TUSCALOOSA, Ala. — In celebration of its 50th anniversary and in honor of its longtime director who was formerly a student in its inaugural class, The University of Alabama’s Computer-Based Honors Program will be renamed the Catherine J. Randall Research Scholars Program.
Recommended by UA President Stuart R. Bell and approved today by the Board of Trustees, the name change will take place in 2018 in commemoration of this milestone anniversary.
“Dr. Randall has been a tireless ambassador for our University since she first stepped foot on our campus as a freshman, but her greatest legacy is the work she has done with the Computer-Based Honors Program,” said Bell. “It is entirely fitting that this program be named after someone whose work has allowed it to flourish and whose passion not only for this program, but this University, has left an indelible mark on so many of our students.”
Created in 1968, the Computer-Based Honors Program, a component of UA’s Honors College, is a nationally recognized undergraduate research program that pairs academically elite students directly with leading research professors and cutting-edge computing technology to complete scholarly research projects in any field of study.
In honoring their mother, Randall’s children – Jaynie Randall Lilley, Kate Randall Danella and H. Pettus Randall IV – have directed a significant gift through the Community Foundation of West Alabama that will expand the Computer-Based Honors Program to encourage projects that improve the quality of life for all people.
“We are deeply grateful for this generous gift from the Randall family, which ensures that Computer-Based Honors will be able to continue its important mission of educating outstanding students for lives of distinction through their innovations and commitment to serve others,” said Dr. Shane Sharpe, dean of the Honors College. “Dr. Cathy Randall provides an example of a life distinguished through dedication, leadership and service, and this gift from the Randall family will allow the program to continue its important work into the future.”
Randall earned her bachelor’s degree, two master’s degrees and two doctoral degrees from UA, and she has served the Capstone in various capacities throughout her career, including 25 years (1980-2004) as director of the Computer-Based Honors Program.
Under her leadership, the program flourished, and, today, elite academic students from around the globe vie to experience the research opportunities available to undergraduate students.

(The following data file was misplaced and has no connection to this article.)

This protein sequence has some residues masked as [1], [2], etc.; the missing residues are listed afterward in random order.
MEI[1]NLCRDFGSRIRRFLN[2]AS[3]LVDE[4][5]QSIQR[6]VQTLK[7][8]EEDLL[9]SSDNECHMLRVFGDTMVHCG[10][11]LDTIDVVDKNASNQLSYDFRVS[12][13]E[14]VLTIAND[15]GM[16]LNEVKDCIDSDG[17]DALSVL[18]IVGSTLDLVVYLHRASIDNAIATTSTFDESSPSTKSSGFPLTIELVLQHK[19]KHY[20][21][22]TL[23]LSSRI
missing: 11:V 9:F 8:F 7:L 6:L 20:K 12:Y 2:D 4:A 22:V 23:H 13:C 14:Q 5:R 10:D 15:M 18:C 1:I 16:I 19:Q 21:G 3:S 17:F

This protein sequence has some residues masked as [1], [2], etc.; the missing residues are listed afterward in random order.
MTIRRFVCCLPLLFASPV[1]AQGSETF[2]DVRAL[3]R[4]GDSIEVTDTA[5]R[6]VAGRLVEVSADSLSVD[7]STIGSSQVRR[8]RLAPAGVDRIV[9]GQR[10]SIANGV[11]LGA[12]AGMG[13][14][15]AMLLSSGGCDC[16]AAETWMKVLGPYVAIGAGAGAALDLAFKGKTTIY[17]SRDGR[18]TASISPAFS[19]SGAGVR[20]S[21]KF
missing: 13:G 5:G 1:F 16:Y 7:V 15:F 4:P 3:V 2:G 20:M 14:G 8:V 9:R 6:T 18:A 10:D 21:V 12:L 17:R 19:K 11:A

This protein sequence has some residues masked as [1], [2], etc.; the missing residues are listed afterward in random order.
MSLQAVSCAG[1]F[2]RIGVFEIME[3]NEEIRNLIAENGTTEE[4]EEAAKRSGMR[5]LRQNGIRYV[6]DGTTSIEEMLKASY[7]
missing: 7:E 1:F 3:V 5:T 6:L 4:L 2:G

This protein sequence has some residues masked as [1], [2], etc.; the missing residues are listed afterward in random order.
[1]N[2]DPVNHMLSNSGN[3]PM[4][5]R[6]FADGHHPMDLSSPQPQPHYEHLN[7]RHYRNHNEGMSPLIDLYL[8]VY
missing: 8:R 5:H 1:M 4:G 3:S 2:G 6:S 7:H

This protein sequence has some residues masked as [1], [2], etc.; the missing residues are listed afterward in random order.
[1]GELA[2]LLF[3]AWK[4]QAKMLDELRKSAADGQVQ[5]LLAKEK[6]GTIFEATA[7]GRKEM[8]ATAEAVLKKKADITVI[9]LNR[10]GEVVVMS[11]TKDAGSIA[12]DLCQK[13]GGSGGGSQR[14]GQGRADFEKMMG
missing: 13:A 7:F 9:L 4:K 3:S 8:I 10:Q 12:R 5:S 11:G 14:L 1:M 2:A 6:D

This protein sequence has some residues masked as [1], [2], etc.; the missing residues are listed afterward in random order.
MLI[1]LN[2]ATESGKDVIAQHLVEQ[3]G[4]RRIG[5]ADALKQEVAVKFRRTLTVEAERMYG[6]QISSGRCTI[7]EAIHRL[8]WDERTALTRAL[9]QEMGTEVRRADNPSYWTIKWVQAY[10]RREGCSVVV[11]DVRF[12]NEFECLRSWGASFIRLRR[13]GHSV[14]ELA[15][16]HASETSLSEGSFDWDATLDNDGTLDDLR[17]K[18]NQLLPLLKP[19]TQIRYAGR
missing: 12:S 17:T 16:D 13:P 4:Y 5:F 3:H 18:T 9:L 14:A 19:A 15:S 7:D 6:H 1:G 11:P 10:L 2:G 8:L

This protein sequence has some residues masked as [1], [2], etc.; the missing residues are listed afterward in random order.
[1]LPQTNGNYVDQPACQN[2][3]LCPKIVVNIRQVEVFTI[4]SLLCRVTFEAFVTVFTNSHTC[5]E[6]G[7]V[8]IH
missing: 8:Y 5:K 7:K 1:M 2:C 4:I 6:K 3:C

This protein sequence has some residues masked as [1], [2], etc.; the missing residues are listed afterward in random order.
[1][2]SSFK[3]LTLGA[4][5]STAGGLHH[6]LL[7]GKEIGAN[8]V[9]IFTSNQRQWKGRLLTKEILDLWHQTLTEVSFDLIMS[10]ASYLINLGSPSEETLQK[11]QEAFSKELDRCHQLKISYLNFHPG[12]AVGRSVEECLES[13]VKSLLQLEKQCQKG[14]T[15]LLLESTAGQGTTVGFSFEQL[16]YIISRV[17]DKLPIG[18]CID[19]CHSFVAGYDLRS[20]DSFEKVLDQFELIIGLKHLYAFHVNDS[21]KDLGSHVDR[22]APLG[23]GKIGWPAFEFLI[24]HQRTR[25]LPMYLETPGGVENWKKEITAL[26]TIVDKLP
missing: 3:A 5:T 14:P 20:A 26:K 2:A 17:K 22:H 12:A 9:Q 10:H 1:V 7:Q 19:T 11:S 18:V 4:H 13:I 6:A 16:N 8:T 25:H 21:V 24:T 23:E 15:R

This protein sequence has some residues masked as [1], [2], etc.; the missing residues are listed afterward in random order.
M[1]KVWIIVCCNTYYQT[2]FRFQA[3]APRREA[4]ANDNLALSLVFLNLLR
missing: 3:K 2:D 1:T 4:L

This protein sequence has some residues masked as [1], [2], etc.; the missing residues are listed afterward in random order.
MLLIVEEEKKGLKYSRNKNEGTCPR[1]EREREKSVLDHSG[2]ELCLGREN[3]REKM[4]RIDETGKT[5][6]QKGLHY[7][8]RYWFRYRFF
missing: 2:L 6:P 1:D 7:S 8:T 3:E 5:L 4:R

During their freshman year, Computer-Based Honors students at UA complete an intensive series of courses on complex problem solving, the use of computers, project management and research fundamentals. These skills enable students to learn and adapt to technologies required for faculty-directed research projects.
Throughout their sophomore to senior years, program students select a research project in which the student will work closely with a faculty member who will serve as a project director.
Students typically will work on projects in areas related to their academic discipline. They may elect, however, to work in an unrelated field to further challenge themselves and broaden their exposure to academic research.
“When Dean Shane Sharpe told me that the students wanted to change the name of the program, I was absolutely overwhelmed, as I was at my children’s desire to support in this major way the University that their wonderful father, Pettus, loved,” said Randall. “Dean Sharpe is leading the program to heights never even imagined by its visionary founder, Dr. Charles L. Seebeck.
“And, in his role as president, Dr. Stuart Bell is standing on the shoulders of giants – former UA presidents whom I’ve had the privilege of knowing from Dr. Bob Witt back to Dr. David Mathews – in leading this university to ever more greatness.”
At its 1968 launch, the program was the nation’s first university-wide undergraduate research program and the National Institute of Education would later name it one of the “six most intriguing honors programs in the country.”
Over the past 48 years, more than 1,000 students have participated in the program. Following graduation, most go on to distinguished careers or some of the most prestigious graduate schools in the country and around the globe.
The University of Alabama, the state’s oldest and largest public institution of higher education, is a student-centered research university that draws the best and brightest to an academic community committed to providing a premier undergraduate and graduate education. UA is dedicated to achieving excellence in scholarship, collaboration and intellectual engagement; providing public outreach and service to the state of Alabama and the nation; and nurturing a campus environment that fosters collegiality, respect and inclusivity.